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Courts in India take a tougher stance on software copyright infringement

A local court in Ahmedabad, India, recently passed an encouraging judgement in favour of Trimble Solutions Corporation. The decision reaffirms Indian judiciary's changing outlook on dealing with intellectual property infringement matters. Trimble is to receive USD 84,000 due to illegal use of Tekla Structures software.

Trimble Solutions Corporation filed a civil case along with its subsidiary Trimble Solutions India Pvt. Ltd. for infringement of copyright against an Ahmedabad based engineering and design company that used the Tekla Structures [former X-Steel] software for its engineering projects and other commercial activities without appropriate licences. The District and Sessions Court of Mirzapur in Ahmedabad passed a judgment against the defendants and awarded Rs. 58,75,000 [ca. USD 84,000] to Trimble, comprising of both legal costs and compensation for the loss of revenue on account of illegal versions.

“IT protection and respect for others’ intellectual property has been an unknown phenomenon for the majority globally,” says Harsh Pareek, Regional Sales Director of Trimble Solutions India. “There is a mass of misinformation in the end-user software piracy space, especially when it comes to enforcement of copyright. Combatting the prevailing notion requires a paradigm shift, and this court decision is a promising start for IP owners, especially in software.”

The case concerns infringement of copyright in the software and the interpretation of the Indian Copyright Act, 1957. Trimble requested a permanent injunction restraining the defendants and their representatives, such as principal officers, directors, agents, franchisees and servants from directly or indirectly copying, reproducing, storing, installing and/or using counterfeit or unlicensed versions of Trimble software products.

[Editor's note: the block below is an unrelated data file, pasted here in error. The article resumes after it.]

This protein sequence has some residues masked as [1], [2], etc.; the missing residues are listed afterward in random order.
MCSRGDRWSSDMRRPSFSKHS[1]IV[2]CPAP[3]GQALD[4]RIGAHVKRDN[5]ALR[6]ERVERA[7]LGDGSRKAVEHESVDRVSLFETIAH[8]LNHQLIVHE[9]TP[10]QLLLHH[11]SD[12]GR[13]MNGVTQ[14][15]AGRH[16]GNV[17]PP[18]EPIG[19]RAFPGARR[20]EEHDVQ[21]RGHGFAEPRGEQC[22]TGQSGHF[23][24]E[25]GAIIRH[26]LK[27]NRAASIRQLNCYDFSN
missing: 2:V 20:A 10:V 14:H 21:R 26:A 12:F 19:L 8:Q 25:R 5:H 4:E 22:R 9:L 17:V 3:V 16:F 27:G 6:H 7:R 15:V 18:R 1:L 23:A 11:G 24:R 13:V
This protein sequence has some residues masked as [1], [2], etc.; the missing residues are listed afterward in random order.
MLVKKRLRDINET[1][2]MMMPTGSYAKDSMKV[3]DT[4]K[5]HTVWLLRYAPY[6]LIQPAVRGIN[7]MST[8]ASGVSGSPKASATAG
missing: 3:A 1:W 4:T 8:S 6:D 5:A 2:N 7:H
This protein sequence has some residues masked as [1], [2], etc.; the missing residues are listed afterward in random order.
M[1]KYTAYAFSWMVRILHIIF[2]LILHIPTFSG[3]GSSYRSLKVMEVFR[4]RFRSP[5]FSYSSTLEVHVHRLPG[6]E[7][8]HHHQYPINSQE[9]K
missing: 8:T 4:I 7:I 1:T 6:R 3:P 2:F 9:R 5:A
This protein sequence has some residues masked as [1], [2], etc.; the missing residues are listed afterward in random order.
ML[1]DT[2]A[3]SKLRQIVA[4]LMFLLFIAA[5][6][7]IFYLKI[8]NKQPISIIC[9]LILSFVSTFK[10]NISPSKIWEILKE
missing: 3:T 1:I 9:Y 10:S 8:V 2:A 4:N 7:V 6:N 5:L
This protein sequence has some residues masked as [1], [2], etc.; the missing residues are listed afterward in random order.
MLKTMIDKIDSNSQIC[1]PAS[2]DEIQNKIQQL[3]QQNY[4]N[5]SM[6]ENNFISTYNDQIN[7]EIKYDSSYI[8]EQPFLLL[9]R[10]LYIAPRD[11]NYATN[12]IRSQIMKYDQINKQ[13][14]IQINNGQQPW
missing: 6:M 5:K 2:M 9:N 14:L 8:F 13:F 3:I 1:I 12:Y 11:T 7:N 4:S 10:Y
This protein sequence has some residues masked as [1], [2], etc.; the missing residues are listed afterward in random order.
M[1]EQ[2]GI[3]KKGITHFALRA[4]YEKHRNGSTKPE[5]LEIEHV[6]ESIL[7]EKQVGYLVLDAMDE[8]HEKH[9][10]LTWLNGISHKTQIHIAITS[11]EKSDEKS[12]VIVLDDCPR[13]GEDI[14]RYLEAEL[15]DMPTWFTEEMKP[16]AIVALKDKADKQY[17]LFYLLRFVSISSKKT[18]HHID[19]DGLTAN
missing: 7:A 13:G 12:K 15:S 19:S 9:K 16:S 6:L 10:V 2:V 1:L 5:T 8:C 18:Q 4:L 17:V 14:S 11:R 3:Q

“Such high damages have been rarely granted by the lower district courts, especially those located outside the periphery of IPR's dominant jurisdictions,” Harsh continues. “It is very common for the defendants in such cases to delay or avoid appearance altogether, which generally hinders the court proceedings. However, as a breath of fresh air, the District Court of Ahmedabad moved swiftly to reach a verdict without undue delays awarding exemplary damages.”

“Software companies expend large amounts of resources and time in research, development and innovation to create products that make their clients’ work and lives more convenient. Lack of deterrent directions from courts usually confirms the layman’s comprehension of intellectual property rights, thereby fuelling activities which are not only averse to the interest of the IP owner, but in violation of law. This judgment leaves no room for clemency and deters the end-users from blatant violation of intellectual property rights vested in the software owner,” Harsh concludes.